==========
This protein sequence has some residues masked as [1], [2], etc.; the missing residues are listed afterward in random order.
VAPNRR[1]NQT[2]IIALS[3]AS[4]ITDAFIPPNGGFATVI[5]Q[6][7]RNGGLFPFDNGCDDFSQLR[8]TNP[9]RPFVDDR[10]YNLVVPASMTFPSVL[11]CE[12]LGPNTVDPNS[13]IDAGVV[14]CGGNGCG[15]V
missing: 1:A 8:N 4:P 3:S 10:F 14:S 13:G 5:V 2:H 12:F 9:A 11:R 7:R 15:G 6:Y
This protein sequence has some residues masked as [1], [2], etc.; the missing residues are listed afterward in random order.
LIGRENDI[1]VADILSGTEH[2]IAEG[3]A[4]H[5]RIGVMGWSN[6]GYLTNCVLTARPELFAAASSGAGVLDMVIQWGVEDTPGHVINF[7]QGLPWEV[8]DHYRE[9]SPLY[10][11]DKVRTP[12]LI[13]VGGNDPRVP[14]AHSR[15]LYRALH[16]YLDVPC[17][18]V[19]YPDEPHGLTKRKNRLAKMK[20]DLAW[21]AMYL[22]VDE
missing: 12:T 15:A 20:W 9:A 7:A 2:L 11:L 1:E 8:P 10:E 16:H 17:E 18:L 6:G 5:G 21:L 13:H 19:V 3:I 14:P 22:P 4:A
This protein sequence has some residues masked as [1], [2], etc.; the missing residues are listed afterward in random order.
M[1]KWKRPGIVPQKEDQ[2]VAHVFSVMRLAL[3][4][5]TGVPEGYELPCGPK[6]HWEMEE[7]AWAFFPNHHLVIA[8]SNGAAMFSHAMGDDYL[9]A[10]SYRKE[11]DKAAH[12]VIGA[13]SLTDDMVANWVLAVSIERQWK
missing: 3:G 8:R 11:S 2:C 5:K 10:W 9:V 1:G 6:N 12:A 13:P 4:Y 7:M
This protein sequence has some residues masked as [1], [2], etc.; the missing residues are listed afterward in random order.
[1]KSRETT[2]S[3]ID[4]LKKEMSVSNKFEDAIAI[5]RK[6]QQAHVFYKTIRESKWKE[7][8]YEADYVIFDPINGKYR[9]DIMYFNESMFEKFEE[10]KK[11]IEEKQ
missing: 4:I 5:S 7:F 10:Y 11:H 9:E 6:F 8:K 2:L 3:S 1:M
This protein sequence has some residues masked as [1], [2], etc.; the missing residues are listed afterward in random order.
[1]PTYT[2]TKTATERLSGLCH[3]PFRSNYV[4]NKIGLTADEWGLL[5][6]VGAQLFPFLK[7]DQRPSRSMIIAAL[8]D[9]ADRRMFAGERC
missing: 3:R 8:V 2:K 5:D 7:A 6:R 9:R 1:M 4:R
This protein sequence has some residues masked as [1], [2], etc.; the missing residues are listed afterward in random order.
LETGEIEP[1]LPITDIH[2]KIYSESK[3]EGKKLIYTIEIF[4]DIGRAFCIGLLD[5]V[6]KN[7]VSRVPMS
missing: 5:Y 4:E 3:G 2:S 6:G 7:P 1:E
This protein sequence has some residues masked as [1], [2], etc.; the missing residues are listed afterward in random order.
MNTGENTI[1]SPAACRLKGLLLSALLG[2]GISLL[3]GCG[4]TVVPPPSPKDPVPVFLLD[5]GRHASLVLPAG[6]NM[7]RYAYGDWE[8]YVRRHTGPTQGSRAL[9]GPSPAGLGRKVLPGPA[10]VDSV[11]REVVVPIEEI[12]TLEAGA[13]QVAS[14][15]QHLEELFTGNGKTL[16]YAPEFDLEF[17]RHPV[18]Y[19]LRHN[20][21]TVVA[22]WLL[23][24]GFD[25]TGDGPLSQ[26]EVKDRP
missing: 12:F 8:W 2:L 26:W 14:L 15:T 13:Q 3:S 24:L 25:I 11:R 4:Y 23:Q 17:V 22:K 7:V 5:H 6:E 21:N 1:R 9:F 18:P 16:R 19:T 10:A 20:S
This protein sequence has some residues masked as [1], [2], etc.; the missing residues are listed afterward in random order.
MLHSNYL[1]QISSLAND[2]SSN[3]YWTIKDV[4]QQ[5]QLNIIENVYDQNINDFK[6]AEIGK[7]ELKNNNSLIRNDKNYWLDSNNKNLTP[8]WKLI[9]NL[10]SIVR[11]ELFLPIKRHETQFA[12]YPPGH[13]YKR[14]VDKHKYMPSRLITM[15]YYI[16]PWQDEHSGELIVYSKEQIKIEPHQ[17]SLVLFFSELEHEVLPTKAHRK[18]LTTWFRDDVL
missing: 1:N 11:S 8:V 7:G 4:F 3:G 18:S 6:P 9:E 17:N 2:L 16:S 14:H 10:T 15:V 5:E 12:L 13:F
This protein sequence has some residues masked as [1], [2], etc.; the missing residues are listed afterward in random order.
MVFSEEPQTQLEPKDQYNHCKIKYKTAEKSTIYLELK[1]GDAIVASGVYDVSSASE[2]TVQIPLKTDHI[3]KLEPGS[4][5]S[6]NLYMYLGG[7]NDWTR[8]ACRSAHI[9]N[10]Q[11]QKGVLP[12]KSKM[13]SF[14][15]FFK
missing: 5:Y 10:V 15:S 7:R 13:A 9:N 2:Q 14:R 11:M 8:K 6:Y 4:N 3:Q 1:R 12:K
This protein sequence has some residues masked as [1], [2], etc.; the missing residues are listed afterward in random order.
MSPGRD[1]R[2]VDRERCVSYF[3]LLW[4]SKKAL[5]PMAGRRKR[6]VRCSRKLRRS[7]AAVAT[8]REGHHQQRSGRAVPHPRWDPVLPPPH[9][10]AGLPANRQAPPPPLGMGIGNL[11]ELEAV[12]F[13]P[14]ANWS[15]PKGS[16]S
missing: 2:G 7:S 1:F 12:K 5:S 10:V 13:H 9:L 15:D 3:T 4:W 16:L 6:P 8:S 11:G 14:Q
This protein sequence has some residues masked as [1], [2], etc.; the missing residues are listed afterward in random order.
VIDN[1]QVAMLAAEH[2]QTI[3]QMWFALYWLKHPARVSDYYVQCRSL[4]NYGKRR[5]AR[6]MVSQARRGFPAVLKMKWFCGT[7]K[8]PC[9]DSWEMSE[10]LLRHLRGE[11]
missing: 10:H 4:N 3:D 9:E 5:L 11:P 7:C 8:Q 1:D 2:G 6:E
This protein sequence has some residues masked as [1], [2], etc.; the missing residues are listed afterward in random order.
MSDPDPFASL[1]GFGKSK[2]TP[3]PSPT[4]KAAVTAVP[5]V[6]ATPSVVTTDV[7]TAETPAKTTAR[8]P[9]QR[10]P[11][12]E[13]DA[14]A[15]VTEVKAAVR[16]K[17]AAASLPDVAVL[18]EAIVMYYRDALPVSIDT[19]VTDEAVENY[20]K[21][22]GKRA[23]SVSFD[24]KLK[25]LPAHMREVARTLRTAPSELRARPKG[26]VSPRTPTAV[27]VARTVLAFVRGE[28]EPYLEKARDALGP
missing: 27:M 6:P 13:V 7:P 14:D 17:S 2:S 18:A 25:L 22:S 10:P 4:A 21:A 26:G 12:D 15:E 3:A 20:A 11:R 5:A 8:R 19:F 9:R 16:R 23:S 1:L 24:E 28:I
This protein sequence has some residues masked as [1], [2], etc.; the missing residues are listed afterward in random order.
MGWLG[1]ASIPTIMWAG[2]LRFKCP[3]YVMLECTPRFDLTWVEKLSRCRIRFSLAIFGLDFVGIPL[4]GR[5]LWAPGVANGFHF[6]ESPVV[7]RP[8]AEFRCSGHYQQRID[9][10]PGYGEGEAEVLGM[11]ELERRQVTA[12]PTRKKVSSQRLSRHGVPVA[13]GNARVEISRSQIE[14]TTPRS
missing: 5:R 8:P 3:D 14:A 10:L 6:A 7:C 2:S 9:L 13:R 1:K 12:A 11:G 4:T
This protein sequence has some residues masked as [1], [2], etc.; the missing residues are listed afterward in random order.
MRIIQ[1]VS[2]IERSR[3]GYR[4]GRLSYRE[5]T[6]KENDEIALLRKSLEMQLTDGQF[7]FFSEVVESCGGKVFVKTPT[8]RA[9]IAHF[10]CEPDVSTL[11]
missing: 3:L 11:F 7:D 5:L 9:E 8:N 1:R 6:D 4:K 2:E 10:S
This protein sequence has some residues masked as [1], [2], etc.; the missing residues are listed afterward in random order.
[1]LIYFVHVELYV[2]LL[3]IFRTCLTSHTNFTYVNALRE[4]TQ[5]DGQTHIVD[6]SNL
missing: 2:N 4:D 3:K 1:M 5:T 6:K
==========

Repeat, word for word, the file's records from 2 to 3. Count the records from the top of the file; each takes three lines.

This protein sequence has some residues masked as [1], [2], etc.; the missing residues are listed afterward in random order.
LIGRENDI[1]VADILSGTEH[2]IAEG[3]A[4]H[5]RIGVMGWSN[6]GYLTNCVLTARPELFAAASSGAGVLDMVIQWGVEDTPGHVINF[7]QGLPWEV[8]DHYRE[9]SPLY[10][11]DKVRTP[12]LI[13]VGGNDPRVP[14]AHSR[15]LYRALH[16]YLDVPC[17][18]V[19]YPDEPHGLTKRKNRLAKMK[20]DLAW[21]AMYL[22]VDE
missing: 12:T 15:A 20:W 9:A 7:A 2:L 11:L 1:E 8:P 10:E 16:H 17:E 18:L 6:G 5:G 21:L 13:H 19:V 3:I 14:P 22:P 4:A
This protein sequence has some residues masked as [1], [2], etc.; the missing residues are listed afterward in random order.
M[1]KWKRPGIVPQKEDQ[2]VAHVFSVMRLAL[3][4][5]TGVPEGYELPCGPK[6]HWEMEE[7]AWAFFPNHHLVIA[8]SNGAAMFSHAMGDDYL[9]A[10]SYRKE[11]DKAAH[12]VIGA[13]SLTDDMVANWVLAVSIERQWK
missing: 3:G 8:R 11:S 2:C 5:K 10:W 9:V 1:G 6:N 12:A 13:P 4:Y 7:M